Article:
Massachusetts Medical Experts, Activists Discuss Plan to Save HIV/AIDS Programs While Facing More Budget Cuts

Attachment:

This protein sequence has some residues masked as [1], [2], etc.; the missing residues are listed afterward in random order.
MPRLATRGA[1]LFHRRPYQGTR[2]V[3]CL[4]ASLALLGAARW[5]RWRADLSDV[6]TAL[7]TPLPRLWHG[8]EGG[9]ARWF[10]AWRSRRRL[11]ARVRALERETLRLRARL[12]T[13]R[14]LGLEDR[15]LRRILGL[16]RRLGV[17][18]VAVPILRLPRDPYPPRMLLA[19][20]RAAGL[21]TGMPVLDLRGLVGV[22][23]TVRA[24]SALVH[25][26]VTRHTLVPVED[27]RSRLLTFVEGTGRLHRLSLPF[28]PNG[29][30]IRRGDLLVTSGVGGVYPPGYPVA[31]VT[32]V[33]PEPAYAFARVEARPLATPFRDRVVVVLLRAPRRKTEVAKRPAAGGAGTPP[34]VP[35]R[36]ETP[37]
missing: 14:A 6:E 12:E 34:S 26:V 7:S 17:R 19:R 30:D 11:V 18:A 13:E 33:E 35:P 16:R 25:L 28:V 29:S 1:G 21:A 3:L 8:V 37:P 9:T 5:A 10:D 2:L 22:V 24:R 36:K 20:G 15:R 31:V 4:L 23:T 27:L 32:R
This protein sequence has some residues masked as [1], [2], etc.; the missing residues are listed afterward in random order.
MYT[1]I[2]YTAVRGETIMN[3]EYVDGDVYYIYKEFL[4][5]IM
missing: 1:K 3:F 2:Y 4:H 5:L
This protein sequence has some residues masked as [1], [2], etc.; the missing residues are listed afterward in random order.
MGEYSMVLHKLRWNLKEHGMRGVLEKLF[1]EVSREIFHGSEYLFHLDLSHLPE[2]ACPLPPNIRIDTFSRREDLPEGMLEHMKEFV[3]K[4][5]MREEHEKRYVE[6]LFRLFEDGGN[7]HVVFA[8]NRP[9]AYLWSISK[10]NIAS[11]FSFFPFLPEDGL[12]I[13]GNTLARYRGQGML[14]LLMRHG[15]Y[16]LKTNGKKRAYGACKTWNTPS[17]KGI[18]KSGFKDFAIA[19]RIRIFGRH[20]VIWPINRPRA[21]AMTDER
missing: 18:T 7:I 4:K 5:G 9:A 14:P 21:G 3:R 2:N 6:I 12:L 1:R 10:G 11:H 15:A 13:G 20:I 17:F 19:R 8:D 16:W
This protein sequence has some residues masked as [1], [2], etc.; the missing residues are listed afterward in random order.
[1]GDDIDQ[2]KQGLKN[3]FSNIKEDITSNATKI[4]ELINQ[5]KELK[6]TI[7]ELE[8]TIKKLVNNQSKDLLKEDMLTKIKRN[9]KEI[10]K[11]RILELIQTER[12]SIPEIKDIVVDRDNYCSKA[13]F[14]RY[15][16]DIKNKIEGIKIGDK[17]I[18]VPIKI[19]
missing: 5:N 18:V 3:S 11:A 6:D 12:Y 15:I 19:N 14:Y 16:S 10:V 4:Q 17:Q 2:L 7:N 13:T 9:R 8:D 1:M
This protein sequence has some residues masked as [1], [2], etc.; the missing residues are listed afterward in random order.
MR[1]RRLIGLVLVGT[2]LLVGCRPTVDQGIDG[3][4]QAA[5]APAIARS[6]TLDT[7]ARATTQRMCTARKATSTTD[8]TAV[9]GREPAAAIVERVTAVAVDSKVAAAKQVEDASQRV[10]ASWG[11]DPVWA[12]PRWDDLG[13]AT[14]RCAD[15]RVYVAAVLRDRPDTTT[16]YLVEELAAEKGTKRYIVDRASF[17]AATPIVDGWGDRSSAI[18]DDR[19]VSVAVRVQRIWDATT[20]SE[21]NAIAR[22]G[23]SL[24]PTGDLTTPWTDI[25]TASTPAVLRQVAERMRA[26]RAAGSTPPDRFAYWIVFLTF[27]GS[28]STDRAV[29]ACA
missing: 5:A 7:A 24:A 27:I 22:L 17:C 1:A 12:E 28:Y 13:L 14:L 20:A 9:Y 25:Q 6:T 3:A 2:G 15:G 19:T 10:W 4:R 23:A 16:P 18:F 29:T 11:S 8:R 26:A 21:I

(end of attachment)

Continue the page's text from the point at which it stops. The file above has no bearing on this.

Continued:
Hundreds of Massachusetts doctors, social workers and activists on Wednesday gathered at the John F. Kennedy Library in Boston for a conference to develop a "battle plan" for the state's HIV/AIDS programs, which have had their funding "slashed" as a result of the state's budget crisis, the Boston Globe reports (Smith, Boston Globe, 4/11). The Massachusetts Legislature in November approved a $22.6 billion budget that included a $12 million cut for AIDS programs (Kaiser Daily HIV/AIDS Report, 11/27/01). The cuts have occurred even though the programs have experienced a 30% increase in demand for services over the past five years (Boston Globe, 4/11). The budget of the state HIV/AIDS Bureau may face an additional $4 million cut in 2002, Director Jean McGuire said (Lasalandra, Boston Herald, 4/11). Activists at the conference, titled " HIV/AIDS: Hard Times, Hard Choices," said the proposed budget cuts could "devastate" HIV/AIDS programs that "have made Massachusetts the envy of the nation in terms of prevention and treatment of AIDS." AIDS Action Founding Director Larry Kessler said, "What a shame on us if we let this all fall apart," adding that activists must keep lobbying state legislators to fund HIV/AIDS prevention and treatment programs (Boston Herald, 4/11). Former state legislator John McDonough, an associate professor at Brandeis University's Schneider Institute for Health Policy, urged conference participants to "appeal to lawmakers [for funding] but also to look beyond pleas for their own programs" and "acknowledge that programs can't be saved unless new revenue sources -- including tax increases -- are weighed" (Boston Globe, 4/11). Massachusetts has approximately 7,500 residents living with AIDS and an additional 6,000 HIV-positive residents (Boston Herald, 4/11).This is part of the KHN Morning Briefing, a summary of health policy coverage from major news organizations. Sign up for an email subscription.